The award-winning playwright, actress and singer, Apphia Campbell, sits down with Uma Nada-Rajah to discuss living in China, the Black Lives Matter movement and the stories behind her two acclaimed sell-out shows, Black is the Colour of My Voice and Woke.
I meet Apphia Campbell in Edinburgh on a crisp, autumnal afternoon in early September.
I’m scribbling in my notebook when I’m suddenly greeted by a warm ‘hello’ followed by a deep, sexy, airy and melodic laugh. She wears a black felt fedora, chunky yellow-gold earrings and a thick, dark cable knit jumper. I’m wearing a crisp, navy linen dress, and in the wood-panelled 17th century upstairs bistro of the Doric, we are the very picture of reverse colonialism.
Hailing originally from Sarasota, Florida, Campbell is a theatre-maker who has taken the Fringe by storm. She is the creator of two highly-acclaimed, award-winning sell-out shows: Black is the Colour of My Voice (2013) and Woke (2017).
Campbell is a powerful performer with a strong stature and a killer voice. Her work thus far has interlaced song and text, performed solo by Apphia herself. Black is the Colour of My Voice is a soulful exploration of the personal and political heartbreaks of Nina Simone, while Woke, written after the killing of 18-year-old Michael Brown (black & unarmed) in Ferguson, Missouri, explores the suppression of political voice by law enforcement. Woke interweaves the stories of two black women: one real, one fictional; Black Panther Assata Shakur and the fictional Ambrosia.
I saw both pieces back-to-back this year and was struck by how vividly Campbell captures a moment of political awakening for each of her characters. “I don’t consider myself to be political. With Nina Simone, it wasn’t really being interested in her political side as much as being interested in her as a woman and her music. I was really intrigued by her voice and the pain I heard in her voice and wondered where that came from. Obviously, the political side had a major effect on her and her music and how she interpreted her music”.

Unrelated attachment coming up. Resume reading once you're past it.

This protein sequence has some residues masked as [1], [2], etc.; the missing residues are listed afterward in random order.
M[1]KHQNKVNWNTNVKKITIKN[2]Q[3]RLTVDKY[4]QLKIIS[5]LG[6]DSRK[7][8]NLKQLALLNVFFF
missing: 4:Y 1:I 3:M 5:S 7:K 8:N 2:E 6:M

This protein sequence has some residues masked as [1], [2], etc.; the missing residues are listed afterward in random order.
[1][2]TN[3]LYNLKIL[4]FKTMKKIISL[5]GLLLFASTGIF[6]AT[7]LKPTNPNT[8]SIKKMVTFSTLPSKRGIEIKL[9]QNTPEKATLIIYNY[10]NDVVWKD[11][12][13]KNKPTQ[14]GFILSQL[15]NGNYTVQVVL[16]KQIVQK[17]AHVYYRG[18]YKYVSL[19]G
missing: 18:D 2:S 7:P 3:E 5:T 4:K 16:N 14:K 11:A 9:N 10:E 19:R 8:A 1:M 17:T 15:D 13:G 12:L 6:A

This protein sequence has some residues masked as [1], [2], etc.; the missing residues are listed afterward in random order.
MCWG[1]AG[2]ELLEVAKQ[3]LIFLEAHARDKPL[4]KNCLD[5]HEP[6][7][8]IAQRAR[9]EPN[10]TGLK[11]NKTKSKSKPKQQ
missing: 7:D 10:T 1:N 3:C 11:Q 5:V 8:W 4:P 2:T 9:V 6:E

“With Woke, I was in China still when the whole Black Lives Matter movement was starting up, and after Ferguson. I was watching it all from afar. At that point I had been out of America for four years and I didn’t visit that often as well; for me it was watching America change through the media.”
“I was shocked when I watched the news – people were trying to demonise the Black Lives Matter movement. From a distance you only see one side. When you’re not on the ground, you have no idea what’s happening. When I went back to America, a friend said to me: ‘Apphia, we are dying out here in the streets’. I remember thinking: ‘Wow. People really feel like this’. It was one of those moments.”
“I was listening to DeRay speak [Mckesson, one of the Black Lives Matter (BLM) leaders]. He was a teacher. With everything happening, he just walked away from his job, student loan, credit card bills and just went to Ferguson, sat on the floor of the police station and had people spitting in his face. I didn’t know if I could just walk away from my life like that. But I started thinking about what I could do to contribute to the political fight.”